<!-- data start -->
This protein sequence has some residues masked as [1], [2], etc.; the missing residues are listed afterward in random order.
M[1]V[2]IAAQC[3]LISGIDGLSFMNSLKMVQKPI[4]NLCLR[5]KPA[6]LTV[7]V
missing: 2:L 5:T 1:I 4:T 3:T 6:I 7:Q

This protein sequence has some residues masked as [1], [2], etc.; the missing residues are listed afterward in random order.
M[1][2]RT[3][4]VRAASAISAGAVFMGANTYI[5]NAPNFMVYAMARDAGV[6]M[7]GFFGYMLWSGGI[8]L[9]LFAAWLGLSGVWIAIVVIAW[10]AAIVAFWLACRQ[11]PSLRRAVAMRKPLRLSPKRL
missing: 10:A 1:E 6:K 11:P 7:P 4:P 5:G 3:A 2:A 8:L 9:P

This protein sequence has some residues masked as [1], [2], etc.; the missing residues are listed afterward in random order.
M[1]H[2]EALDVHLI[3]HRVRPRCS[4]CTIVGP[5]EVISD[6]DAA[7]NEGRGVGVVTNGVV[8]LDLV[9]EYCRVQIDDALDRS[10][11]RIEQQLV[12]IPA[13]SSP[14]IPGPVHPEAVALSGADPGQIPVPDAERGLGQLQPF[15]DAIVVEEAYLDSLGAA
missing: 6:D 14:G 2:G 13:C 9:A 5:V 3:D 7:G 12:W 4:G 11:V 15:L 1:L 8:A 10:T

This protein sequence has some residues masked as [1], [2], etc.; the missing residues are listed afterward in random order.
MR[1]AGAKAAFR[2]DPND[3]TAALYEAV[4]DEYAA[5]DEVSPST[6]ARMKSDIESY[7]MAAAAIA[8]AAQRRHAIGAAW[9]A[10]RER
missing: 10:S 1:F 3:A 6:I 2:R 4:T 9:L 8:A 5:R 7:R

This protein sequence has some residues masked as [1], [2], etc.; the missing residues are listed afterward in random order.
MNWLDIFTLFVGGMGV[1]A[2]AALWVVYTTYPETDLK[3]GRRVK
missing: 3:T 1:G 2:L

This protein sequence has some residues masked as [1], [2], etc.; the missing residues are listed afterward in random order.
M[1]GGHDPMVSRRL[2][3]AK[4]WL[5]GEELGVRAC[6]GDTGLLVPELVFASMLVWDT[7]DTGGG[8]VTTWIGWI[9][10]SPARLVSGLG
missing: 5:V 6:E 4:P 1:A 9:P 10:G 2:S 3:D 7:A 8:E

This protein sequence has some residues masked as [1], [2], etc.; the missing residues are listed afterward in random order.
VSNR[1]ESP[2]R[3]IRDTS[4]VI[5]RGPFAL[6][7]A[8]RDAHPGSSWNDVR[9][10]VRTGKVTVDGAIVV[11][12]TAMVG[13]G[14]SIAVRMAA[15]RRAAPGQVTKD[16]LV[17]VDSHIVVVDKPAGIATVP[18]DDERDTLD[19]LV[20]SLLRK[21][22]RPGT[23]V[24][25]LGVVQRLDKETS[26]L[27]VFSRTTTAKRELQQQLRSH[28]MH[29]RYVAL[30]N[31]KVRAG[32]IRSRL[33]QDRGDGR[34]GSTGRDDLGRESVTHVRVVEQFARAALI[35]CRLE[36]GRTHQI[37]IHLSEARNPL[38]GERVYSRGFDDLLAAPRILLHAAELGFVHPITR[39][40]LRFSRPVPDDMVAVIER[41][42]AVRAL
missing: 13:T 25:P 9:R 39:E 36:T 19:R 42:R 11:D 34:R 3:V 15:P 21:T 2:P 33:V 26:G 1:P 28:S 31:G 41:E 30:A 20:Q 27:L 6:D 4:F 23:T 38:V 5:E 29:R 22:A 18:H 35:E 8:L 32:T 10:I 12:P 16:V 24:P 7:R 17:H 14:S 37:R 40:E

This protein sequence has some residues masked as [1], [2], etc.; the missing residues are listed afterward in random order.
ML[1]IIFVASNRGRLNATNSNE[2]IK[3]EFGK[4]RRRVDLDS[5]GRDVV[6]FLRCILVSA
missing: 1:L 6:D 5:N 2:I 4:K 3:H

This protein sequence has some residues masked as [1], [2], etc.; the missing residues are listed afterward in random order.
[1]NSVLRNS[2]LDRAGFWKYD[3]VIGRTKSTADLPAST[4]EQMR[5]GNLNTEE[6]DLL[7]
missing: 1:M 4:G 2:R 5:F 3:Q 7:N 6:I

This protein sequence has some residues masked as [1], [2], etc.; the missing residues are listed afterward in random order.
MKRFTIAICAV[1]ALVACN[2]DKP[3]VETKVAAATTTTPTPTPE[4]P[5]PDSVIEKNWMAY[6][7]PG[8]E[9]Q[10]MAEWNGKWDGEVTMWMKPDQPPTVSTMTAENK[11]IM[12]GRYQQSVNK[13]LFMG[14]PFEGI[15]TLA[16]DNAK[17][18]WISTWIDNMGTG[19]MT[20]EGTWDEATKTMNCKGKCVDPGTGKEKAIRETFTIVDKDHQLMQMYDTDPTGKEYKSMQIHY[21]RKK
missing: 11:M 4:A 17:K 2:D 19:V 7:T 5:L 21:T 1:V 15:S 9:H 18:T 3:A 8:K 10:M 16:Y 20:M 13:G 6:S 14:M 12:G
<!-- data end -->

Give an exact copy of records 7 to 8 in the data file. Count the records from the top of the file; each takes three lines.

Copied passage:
This protein sequence has some residues masked as [1], [2], etc.; the missing residues are listed afterward in random order.
VSNR[1]ESP[2]R[3]IRDTS[4]VI[5]RGPFAL[6][7]A[8]RDAHPGSSWNDVR[9][10]VRTGKVTVDGAIVV[11][12]TAMVG[13]G[14]SIAVRMAA[15]RRAAPGQVTKD[16]LV[17]VDSHIVVVDKPAGIATVP[18]DDERDTLD[19]LV[20]SLLRK[21][22]RPGT[23]V[24][25]LGVVQRLDKETS[26]L[27]VFSRTTTAKRELQQQLRSH[28]MH[29]RYVAL[30]N[31]KVRAG[32]IRSRL[33]QDRGDGR[34]GSTGRDDLGRESVTHVRVVEQFARAALI[35]CRLE[36]GRTHQI[37]IHLSEARNPL[38]GERVYSRGFDDLLAAPRILLHAAELGFVHPITR[39][40]LRFSRPVPDDMVAVIER[41][42]AVRAL
missing: 13:T 25:P 9:R 39:E 36:T 19:R 42:R 11:D 34:R 3:V 15:P 21:T 2:P 33:V 26:G 1:P 28:S 31:G 41:E 30:A 20:Q 27:L 6:D 4:F 23:T 38:V 5:E 29:R 22:A 18:H 35:E 8:L 32:T 10:I 12:P 16:V 24:P 7:R 17:H 14:S 37:R 40:E

This protein sequence has some residues masked as [1], [2], etc.; the missing residues are listed afterward in random order.
ML[1]IIFVASNRGRLNATNSNE[2]IK[3]EFGK[4]RRRVDLDS[5]GRDVV[6]FLRCILVSA
missing: 1:L 6:D 5:N 2:I 4:K 3:H